It’s finals week for my college-age kids; which means a lot of stress and anxiety and not a lot of sleep. My middle daughter called this afternoon, frustrated after she received her take-home final for a media studies class. As she read over the questions, she felt more confused than empowered to answer the questions. […]
It’s finals week for my college-age kids; which means a lot of stress and anxiety and not a lot of sleep. My middle daughter called this afternoon, frustrated after she received her take-home final for a media studies class. As she read over the questions, she felt more confused than empowered to answer the questions. After she read them to me, I could understand her frustration. The questions screamed the need for clarity. The questions were too broad and undefined, making it nearly impossible to answer with any kind of confidence or possibility of success.
Clarity isn’t something just for college students—we all would like to be successful as leaders in reaching our goals, yet this can be incredibly difficult when we don’t have clearly defined goals. In Part Two of the book Creating Community, readers will explore how to clarify the goals for their ministry.
To Be or Not To Be
One way to find clarity is to start with the end in mind—what do you want the people in your church to become? Many churches will define this as wanting their members to be biblically literate or proficient in specific skills, and while both of these are valid and important, they don’t define what you ultimately want the people in your church to become. Clarifying what you want people to become will define your church’s mission. This should be well known and clearly understood.
How Are You Going to Get There?
Once you determine what your clearly defined mission is of what you want people to become in your church, you need to then figure out how you’re going to get them there. What exactly do you want people to do? What does it look like to have an ongoing, growing relationship with Jesus? North Point Community Church has defined this in three vital relationships:
- Intimacy with God – A person who is continually pursuing an intimate relationship with God.
- Community with Insiders – People need meaningful connections, and a characteristic of a person maturing in their faith is for them to be meaningfully and regularly connecting with other believers.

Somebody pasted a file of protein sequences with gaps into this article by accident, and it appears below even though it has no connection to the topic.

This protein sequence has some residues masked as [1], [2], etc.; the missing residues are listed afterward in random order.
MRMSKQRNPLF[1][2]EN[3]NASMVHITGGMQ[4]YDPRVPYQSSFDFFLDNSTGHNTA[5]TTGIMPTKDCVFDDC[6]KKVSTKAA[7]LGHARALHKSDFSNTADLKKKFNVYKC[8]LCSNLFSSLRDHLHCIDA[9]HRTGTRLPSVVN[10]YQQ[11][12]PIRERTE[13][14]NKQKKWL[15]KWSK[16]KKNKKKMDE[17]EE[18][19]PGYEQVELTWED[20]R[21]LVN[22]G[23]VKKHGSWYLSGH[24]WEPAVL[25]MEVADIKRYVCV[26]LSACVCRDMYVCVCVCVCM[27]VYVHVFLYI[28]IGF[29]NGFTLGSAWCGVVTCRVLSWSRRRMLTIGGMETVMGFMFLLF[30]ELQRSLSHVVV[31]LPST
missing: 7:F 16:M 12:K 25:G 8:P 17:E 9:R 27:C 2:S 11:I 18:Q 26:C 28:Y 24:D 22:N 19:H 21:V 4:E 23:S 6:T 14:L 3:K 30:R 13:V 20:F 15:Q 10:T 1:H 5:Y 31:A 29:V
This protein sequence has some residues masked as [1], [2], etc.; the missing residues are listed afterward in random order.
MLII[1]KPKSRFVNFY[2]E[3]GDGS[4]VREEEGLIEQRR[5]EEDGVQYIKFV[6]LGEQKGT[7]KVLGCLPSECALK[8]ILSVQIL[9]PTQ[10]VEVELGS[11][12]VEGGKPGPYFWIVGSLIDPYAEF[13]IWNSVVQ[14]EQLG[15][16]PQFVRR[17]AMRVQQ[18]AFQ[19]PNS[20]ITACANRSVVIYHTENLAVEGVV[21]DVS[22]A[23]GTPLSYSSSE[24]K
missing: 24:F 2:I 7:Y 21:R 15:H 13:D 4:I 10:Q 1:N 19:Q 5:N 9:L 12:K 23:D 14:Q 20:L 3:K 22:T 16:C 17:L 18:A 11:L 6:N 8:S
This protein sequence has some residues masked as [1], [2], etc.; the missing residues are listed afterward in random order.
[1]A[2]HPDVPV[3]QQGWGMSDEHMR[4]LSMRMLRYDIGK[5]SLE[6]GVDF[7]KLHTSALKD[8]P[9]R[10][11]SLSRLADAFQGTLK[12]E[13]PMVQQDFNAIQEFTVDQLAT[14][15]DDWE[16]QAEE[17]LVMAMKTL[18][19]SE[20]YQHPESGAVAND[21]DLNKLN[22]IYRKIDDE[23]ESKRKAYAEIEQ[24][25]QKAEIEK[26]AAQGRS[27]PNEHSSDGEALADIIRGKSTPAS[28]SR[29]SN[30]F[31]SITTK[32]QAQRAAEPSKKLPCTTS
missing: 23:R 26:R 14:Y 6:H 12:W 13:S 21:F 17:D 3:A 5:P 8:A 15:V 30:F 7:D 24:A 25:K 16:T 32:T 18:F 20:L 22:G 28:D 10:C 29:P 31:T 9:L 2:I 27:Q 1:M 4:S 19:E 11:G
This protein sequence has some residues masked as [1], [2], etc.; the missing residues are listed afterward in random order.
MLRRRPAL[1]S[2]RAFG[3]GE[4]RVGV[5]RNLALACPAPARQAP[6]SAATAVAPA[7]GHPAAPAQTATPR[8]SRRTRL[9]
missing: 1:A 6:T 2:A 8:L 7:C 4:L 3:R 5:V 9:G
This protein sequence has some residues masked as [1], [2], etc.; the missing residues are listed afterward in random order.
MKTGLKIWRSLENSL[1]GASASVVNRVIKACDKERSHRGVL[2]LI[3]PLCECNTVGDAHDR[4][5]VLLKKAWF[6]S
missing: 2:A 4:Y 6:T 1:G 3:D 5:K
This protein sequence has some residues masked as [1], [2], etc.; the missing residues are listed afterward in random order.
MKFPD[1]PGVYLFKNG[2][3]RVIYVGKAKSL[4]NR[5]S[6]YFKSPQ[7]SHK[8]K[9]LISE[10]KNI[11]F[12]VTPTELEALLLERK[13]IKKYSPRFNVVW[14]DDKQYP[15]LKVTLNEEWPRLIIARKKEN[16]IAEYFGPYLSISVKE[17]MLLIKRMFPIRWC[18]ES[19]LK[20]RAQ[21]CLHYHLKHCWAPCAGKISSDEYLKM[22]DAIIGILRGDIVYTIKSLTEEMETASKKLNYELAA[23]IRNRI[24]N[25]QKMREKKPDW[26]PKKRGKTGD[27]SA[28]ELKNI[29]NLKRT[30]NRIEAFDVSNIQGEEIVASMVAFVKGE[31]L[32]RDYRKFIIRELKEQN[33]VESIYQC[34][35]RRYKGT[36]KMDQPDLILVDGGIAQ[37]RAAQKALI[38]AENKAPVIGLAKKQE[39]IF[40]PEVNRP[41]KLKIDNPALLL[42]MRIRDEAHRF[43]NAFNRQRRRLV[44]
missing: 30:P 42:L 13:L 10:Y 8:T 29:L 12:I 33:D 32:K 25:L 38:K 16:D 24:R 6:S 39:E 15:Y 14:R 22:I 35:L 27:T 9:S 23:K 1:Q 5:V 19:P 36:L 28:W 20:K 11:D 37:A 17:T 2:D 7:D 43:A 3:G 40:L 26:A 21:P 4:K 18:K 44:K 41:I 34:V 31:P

- Influence with Outsiders – Because God partners with us in the process of evangelism, those growing in their faith will also be making connections and prioritizing relationships with unbelieving friends for the purpose of seeing these friends come to faith.
Where is Home Plate?
My nephews are avid baseball players and, since the age of two, have known where home plate is. Even at a young age, they would run around all of the bases, tag them with their foot as they ran by, but knew that the one plate they tagged that could get them a point was when they tagged home plate. Touching home plate indicated a potential to win.
Just like baseball, we need to know what a “win” looks like for us at church. When you’ve determined your mission and how you want people to get there, you need to clearly define where you want them to go. At North Point Church this question has been answered through people, not matter what their age, to be engaged in a small group. This “win” is the same for kids and adults and is a place where those three vital relationships can be pursued and encouraged for every person in the church.
Think On This
What is your church’s mission and how do you clearly communicate it to people in your church? Why are the three vital relationships important characteristics of a growing relationship in Christ? What is beneficial about having a clearly defined “win” look the same for both kids and adults at your church?